Nutrition Articles

Organic or Conventional Gardening: What's Better?

A List of Pros and Cons

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While we understand that the organic and conventional foods you buy at the store are grown differently, you might not realize that these same principles can apply to your own fruit, vegetable and flower gardening at home. There are a few key differences between organic and conventional gardening, mostly in their approaches to pest control, weed control, and fertilization. Outside those areas, the principal methods of growing food and flowers are identical.

A backyard gardener should not feel pressure to take an “all or nothing” approach to gardening techniques. Many people use a mix of organic and conventional methods to suit their time constraints, budget and priorities. Let’s cover some of the pros and cons of organic and conventional gardening techniques so that you can choose the methods that are right for you.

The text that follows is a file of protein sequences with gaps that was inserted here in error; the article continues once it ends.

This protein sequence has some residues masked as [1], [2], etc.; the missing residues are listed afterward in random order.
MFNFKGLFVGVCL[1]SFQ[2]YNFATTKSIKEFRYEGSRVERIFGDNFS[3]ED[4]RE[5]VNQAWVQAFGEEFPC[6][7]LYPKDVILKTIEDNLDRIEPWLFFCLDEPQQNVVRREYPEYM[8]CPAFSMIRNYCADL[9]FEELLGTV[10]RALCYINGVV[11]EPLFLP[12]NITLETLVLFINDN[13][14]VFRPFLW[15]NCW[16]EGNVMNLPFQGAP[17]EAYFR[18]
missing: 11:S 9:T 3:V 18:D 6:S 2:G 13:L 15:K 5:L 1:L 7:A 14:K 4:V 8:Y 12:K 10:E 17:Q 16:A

Organic Gardening
Organic gardening means growing and cultivating plants without any synthetic or chemical means of pest control, weeding, or fertilization; instead, organic gardeners use only natural methods (and old-fashioned manual labor) to care for their gardens.
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About The Author

Jenny Sigler Jenny Sigler
Jenny is a stay-at-home mom to her young children, Augustine and Olive. An avid gardener and baker, she enjoys writing about health and childcare topics to empower people to make healthy choices. See all of Jenny's articles.

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